We examine the relationship between sleep and wages and then ask a follow-up question: might occupational negotiation be one intermediate factor? That is, are workers of a certain sleep pattern more likely to successfully (re)negotiate the terms of their employment? Popular press, non-economic research articles, self-help guides, and websites often purport relationships between sleep patterns and one's ability to successfully negotiate. Results point to sleeping hours having a statistically significant, positive, and strong relationship with both salary and successful negotiation, though the latter relationship is only apparent for workers in about their 4th or 5th year on the job.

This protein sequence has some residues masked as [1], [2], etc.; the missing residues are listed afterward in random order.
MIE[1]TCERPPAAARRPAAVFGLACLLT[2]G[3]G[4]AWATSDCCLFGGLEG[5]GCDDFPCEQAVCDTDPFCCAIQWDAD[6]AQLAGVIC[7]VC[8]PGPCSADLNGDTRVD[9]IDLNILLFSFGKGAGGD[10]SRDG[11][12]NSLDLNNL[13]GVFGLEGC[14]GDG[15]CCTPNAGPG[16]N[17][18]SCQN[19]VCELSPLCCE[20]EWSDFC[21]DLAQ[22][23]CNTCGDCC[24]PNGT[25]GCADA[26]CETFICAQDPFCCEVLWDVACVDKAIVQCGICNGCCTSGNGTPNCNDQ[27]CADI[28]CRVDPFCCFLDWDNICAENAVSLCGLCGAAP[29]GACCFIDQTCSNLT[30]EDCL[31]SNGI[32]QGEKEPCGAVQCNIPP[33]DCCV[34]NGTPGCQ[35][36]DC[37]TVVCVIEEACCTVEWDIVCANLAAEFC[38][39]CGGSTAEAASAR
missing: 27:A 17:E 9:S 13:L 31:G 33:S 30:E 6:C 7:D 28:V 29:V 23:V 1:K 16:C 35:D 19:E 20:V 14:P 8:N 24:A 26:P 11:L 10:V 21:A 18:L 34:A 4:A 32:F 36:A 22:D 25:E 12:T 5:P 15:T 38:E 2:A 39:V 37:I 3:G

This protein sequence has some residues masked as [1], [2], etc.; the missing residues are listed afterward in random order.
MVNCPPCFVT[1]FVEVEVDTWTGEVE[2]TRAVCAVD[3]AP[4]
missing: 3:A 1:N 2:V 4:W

Tram, Jerrick and Routon, Philip Wesley
"Sleep, Salary, and Successful Occupational Negotiation: Evidence from a Labor Market Survey,"
Undergraduate Economic Review: Vol. 15
, Article 11.
Available at: https://digitalcommons.iwu.edu/uer/vol15/iss1/11